The habanero is a remarkably hot chile, it is a member of the plant species Capsicum chinense, the same species as the Scotch bonnet pepper. The name habanero roughly translates to “from Havana.” It is believed that the pepper originated in Cuba before it was introduced in Mexico where it is immensely popular. The pepper is most commonly used in its orange and mature state, because the flavor of the pepper is at its peak when the chile is fully ripe. The heat of habaneros ranges from 100,000 to 300,000 on the Scoville scale, meaning that this chile is exceptionally hot, around fifty times spicier than jalapeños.  There are some red habaneros known as Caribbean Reds that are quite a bit spicier than the orange variety. These score at around 500,000 Scovilles. A black variant of the habanero exists as well, and is also somewhat hotter than typical orange habaneros, registering at approximately 450,000 Scoville units. Despite the immense heat of the habanero, the flavor of the pepper is quite sweet. The spicy chile has a fruity flavor and aroma that resembles apricot. Because of its fruity flavor, the habanero works well with tropical fruits like mango, and citrus fruits.

Because the habanero has a fruity flavor, it is often used alongside tropical fruits such as mango and citrus. Habaneros are an ideal ingredient in spicy chutney, or other fruit jellies. Habaneros are often used in salsas, because the flavor of the pepper works wonderfully with tomato. One of the most common applications of habaneros is as a marinade for seafood and pork. The chile can be used both fresh and dried. Drying and grinding the pepper into a powder makes it easy to add the sweet flavor and heat of the habanero to anything, and greatly extends its shelf life.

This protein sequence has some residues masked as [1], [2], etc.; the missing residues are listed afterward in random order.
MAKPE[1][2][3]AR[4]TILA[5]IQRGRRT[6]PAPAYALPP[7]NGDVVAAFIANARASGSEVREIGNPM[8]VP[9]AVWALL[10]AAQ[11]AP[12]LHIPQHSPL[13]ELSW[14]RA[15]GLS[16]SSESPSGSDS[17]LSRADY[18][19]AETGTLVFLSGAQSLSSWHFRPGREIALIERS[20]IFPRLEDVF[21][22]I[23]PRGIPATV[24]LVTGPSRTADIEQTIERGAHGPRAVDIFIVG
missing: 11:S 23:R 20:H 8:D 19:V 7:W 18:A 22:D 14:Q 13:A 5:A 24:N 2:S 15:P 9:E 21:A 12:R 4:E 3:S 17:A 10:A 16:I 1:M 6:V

Fresh habaneros will have firm flesh and wrinkle-free skin. If the chile becomes limp and wrinkled, it should not be used. Habaneros will stay fresh for about a week, and are best kept at room temperature. When preparing habaneros, it is advisable to wear latex gloves, as the oils in the pepper can cause serious skin irritation. To reduce the spiciness of a recipe, while still retaining the sweet fruity flavor of the habanero, remove the seeds from the pepper. To do this, begin by cutting off the cap and stem of the pepper, and then cut the pepper lengthwise. Then use a spoon to scrape out the seeds and membranes and discard. It is always important to remember when dealing with spicy peppers to thoroughly wash your hands before touching your face, eyes or any other sensitive body parts, as the oils from the pepper can cause painful irritation.

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